OK, most economists think the past and present immigrants have been a net positive, economically. Has there been a broad survey of many economists, to get their opinions about the economic consequences of the future migrants that would migrate in response to open borders? Is there widespread acceptance about the approximate doubling of world GDP?
I looked at http://openborders.info/double-world-gdp/ but I could not tell whether many other economists have evaluated the studies cited on that web page.
It would also be interesting to know their thoughts about long-term economic consequences (if any) of modifying the demographics of the receiving nations. I’m assuming that is not part of the analyses done so far, but I could be wrong.
I’m not an economist, so I’m not qualified to evaluate studies. All I can do is wonder what all the experts think.
I have an unrelated observation, in response to this:
‘Why do we believe that people born on the other side of an invisible line called the national border are an incredible harm to us, while people born on the other side of an invisible line demarcating a county or province are perfectly guiltless? Both types of people are as likely to “steal” our jobs and drive down our wages. But one person we call a criminal for crossing that invisible line; the other, we call a good citizen.’
This kind of exaggerated rhetoric doesn’t help, because it misrepresents what people believe. Plenty of people inside any border are not “perfectly guiltless” nor “good citizens”, and almost everyone knows it. There’s no way to get rid of those undesirable people, so they are not a topic for discussion. But that fact alone does not imply that we must be similarly resigned to accepting undesirable people outside our border.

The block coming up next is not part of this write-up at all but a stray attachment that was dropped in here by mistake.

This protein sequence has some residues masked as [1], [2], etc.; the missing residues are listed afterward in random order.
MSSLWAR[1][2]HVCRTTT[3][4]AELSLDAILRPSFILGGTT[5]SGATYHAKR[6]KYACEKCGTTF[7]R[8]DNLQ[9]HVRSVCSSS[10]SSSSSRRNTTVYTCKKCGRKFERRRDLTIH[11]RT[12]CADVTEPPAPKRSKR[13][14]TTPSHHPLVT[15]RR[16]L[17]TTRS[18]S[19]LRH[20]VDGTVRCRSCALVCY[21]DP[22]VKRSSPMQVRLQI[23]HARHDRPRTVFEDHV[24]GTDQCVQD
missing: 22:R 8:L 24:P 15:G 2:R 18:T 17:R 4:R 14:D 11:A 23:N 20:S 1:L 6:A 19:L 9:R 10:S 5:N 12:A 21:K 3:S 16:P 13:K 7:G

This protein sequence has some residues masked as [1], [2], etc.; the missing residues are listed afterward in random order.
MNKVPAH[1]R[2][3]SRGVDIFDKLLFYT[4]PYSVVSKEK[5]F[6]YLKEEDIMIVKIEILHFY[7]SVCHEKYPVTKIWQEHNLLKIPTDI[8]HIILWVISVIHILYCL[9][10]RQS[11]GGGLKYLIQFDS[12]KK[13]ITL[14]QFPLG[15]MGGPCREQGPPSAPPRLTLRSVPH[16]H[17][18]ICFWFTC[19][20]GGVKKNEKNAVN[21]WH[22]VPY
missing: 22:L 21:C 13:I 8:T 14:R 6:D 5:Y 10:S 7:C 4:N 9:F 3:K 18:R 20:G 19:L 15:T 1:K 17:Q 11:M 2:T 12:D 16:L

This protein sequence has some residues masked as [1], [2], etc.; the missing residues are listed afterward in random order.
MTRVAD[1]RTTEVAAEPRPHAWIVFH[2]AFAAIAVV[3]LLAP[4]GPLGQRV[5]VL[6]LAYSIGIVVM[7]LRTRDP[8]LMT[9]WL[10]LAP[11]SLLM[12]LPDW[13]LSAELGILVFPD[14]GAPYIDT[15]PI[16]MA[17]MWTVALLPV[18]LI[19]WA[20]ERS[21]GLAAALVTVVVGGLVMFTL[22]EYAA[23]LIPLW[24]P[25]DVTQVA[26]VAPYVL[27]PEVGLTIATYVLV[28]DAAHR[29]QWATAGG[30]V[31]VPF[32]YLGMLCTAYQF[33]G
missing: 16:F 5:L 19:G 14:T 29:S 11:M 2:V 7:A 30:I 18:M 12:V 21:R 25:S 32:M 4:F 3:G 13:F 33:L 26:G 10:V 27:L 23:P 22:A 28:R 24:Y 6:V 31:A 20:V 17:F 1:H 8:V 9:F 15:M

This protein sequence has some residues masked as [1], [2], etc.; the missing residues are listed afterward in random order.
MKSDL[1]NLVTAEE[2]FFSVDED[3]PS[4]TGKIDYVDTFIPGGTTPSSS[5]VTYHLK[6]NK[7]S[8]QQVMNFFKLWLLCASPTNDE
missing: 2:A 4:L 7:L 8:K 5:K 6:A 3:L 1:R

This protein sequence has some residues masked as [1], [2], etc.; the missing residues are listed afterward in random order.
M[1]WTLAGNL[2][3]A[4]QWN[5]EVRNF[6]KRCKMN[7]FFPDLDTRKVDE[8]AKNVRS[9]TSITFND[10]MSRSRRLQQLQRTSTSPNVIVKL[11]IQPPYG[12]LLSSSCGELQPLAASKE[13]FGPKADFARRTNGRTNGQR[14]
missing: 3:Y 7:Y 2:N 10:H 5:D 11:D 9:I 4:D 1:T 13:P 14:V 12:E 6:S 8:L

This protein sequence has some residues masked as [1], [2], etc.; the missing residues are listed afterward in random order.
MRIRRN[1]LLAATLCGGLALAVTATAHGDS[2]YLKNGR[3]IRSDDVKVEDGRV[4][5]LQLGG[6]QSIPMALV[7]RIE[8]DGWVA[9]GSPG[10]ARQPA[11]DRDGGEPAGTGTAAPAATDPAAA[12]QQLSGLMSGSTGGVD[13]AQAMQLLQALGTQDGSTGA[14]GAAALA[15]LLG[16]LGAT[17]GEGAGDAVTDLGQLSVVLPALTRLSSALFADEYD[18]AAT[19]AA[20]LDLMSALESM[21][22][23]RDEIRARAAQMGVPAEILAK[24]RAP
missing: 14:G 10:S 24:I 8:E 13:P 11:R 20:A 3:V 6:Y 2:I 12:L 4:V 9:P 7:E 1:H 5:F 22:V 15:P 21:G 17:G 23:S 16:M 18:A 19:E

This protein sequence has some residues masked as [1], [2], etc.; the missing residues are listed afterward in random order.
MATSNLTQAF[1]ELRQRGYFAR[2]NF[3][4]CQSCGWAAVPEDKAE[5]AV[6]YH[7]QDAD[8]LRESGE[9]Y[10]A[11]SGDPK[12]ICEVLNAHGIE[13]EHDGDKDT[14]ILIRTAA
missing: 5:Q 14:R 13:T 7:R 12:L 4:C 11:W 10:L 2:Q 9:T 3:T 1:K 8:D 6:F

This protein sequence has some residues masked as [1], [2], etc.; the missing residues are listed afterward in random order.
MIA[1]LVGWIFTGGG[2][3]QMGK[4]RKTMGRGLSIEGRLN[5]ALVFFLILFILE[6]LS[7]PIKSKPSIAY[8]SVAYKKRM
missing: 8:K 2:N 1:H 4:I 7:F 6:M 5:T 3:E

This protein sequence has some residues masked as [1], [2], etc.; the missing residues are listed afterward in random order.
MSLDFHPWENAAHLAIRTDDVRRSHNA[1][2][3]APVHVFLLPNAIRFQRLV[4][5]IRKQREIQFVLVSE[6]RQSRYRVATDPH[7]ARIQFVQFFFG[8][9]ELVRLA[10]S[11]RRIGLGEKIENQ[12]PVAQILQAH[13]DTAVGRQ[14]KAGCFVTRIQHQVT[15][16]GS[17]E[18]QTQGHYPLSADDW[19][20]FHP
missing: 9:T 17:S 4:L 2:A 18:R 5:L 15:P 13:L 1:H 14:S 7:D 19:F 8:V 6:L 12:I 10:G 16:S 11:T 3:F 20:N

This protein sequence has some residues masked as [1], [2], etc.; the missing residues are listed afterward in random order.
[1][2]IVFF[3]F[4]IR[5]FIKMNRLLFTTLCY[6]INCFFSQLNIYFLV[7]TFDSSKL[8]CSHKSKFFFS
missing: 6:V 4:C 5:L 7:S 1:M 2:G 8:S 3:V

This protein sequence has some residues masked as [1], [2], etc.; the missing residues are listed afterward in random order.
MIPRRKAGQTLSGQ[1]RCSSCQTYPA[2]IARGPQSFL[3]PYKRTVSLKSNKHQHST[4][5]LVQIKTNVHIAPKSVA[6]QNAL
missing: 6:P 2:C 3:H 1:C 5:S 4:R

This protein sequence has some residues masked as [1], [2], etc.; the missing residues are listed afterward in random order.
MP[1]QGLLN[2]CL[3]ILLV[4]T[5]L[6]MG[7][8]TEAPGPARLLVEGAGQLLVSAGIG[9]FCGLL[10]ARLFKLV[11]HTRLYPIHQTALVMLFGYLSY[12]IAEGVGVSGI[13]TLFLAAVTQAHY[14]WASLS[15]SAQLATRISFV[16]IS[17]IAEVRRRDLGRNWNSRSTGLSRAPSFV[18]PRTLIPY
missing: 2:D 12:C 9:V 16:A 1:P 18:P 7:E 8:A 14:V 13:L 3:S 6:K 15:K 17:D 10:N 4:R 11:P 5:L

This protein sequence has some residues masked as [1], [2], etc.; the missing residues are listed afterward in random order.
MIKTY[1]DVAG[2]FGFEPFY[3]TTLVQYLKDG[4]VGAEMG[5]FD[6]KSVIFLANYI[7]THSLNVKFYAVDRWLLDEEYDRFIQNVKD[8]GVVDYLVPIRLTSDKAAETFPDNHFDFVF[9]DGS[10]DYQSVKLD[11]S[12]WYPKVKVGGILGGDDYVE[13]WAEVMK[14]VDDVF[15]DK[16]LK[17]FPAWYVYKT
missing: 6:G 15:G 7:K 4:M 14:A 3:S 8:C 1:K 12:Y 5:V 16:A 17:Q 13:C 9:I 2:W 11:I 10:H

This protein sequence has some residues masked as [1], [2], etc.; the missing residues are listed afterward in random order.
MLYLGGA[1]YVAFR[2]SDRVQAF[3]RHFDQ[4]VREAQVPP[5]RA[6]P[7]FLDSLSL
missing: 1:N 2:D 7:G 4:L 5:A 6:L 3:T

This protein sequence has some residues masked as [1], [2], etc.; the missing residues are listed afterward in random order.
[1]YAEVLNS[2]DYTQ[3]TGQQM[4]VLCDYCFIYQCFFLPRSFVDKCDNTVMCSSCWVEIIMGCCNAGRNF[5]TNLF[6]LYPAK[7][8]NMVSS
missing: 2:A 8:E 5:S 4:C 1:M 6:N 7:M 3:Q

See http://openborders.info/economist-consensus for economists’ view at large about migration. Note that this is wrt expanding migration at the margin, not open borders.
While I’m not with Frosty Wooldridge, and overpopulation is certainly not the greatest threat for the 21st century– for one thing, more people means more specialization and trade and more ideas, i.e., it’s mostly good; for another, birthrates are falling everywhere… indeed, I’m almost go to the other extreme and said that falling birthrates are the greatest threat for the 21st century– I do tend to be a little bit less optimistic than John about the effects of immigration on the wages of relatively unskilled native-born Americans. It’s quite possible (though on balance I doubt it) that immigrants haven’t lowered the wages of native-born Americans in the US. Yes, they might be competing in different labor markets. Maybe there are jobs where you don’t need native English or cultural skills, but you do need a cheap hard worker, and those jobs go to immigrants, while other jobs need native English and the ability to put Americans at ease, and those go to US high school graduates. It’s an empirical question, but a very difficult one to investigate, and even good research tends to be useful and interesting but rather inconclusive.